The information was gathered from interviews with gun smugglers, pirates and other sources, said Van der Merwe.Pirates operating from the Somali coast have raked in millions of dollars in ransoms from hijacking ships and a report in 2011 estimated that maritime piracy costs the global economy between $7 billion and $12 billion through higher shipping costs and ransom payments.
Warships from NATO, the European Union and other affected countries deployed in the Gulf of Aden have had only limited success in combating pirate attacks, mainly because of the huge expanse of sea that needs surveillance, some 2.5 million square miles.
"What we are seeing is a decrease in the number of successful attacks, but an increase in the ransom amounts paid out, and the fear is that better armed pirates could risk more or pose a greater challenge when facing capture," Van der Merwe said.Pirates have attacked as far away as the Indian coast, about 1,000 nautical miles away, and are increasingly turning their attention southwards towards South Africa.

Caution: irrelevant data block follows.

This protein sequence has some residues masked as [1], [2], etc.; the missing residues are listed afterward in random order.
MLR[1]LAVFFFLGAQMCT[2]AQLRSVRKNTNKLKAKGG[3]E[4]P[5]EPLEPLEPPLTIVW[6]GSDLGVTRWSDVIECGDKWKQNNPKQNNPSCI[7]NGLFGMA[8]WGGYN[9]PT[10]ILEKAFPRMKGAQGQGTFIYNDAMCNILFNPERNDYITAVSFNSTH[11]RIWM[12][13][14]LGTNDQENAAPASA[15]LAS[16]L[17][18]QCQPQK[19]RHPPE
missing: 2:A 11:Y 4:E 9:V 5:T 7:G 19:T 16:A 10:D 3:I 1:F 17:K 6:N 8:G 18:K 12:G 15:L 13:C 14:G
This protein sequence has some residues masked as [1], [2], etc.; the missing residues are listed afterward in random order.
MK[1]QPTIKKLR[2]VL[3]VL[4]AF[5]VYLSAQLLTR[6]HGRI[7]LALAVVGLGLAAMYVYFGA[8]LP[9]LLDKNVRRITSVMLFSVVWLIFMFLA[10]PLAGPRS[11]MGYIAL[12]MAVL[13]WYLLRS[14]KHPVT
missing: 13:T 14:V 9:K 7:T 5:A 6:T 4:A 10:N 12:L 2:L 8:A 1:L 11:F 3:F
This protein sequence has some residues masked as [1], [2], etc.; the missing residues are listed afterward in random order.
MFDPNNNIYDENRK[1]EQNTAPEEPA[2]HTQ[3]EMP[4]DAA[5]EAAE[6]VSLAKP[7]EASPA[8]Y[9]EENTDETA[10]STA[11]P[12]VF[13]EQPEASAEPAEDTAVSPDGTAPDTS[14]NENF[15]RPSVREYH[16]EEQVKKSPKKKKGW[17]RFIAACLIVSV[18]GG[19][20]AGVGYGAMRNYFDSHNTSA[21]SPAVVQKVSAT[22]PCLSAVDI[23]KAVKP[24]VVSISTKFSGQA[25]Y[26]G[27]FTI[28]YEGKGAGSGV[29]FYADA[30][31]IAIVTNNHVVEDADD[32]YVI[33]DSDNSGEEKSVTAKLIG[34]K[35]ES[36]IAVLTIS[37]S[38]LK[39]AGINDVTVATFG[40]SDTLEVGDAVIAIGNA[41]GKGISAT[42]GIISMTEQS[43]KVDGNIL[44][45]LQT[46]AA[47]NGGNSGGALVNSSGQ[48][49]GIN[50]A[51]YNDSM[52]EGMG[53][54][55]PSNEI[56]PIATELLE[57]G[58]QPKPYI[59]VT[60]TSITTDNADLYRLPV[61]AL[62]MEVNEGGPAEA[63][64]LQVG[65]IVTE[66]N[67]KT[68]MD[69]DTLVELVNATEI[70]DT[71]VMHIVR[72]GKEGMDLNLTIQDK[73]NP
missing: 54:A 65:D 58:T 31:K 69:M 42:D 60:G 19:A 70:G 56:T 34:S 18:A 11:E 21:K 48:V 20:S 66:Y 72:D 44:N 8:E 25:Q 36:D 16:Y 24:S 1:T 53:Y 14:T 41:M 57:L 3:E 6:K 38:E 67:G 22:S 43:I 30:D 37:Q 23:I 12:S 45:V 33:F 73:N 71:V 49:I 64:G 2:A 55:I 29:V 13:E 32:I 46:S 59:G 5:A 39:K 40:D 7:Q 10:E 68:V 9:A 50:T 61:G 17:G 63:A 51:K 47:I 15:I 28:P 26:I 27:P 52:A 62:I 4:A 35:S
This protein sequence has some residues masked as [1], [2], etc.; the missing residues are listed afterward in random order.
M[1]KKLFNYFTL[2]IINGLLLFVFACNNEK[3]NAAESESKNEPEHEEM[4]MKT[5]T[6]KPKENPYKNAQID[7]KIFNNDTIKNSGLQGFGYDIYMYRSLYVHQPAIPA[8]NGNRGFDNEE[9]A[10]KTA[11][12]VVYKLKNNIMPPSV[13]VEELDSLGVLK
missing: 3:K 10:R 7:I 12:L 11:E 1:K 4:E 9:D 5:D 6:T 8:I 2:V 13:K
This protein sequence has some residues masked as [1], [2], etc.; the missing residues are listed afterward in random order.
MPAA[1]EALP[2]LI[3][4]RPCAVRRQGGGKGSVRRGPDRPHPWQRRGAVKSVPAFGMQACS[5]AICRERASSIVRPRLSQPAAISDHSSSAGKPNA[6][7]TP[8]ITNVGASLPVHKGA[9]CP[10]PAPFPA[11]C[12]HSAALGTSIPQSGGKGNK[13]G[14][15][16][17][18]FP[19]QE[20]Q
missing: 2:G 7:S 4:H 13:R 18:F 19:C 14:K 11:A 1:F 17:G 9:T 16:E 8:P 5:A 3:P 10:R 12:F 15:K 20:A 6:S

A former commander of naval Task Force 151, one of the multi-national forces in the Gulf of Aden, said pirates usually surrendered when faced with the massive firepower of naval vessels."At this stage we are seeing no evidence the pirates of Somalia are having any weapons beyond the AK47s and RPGs," Rear Admiral Harris Chan of the Singapore Navy told Reuters at the conference.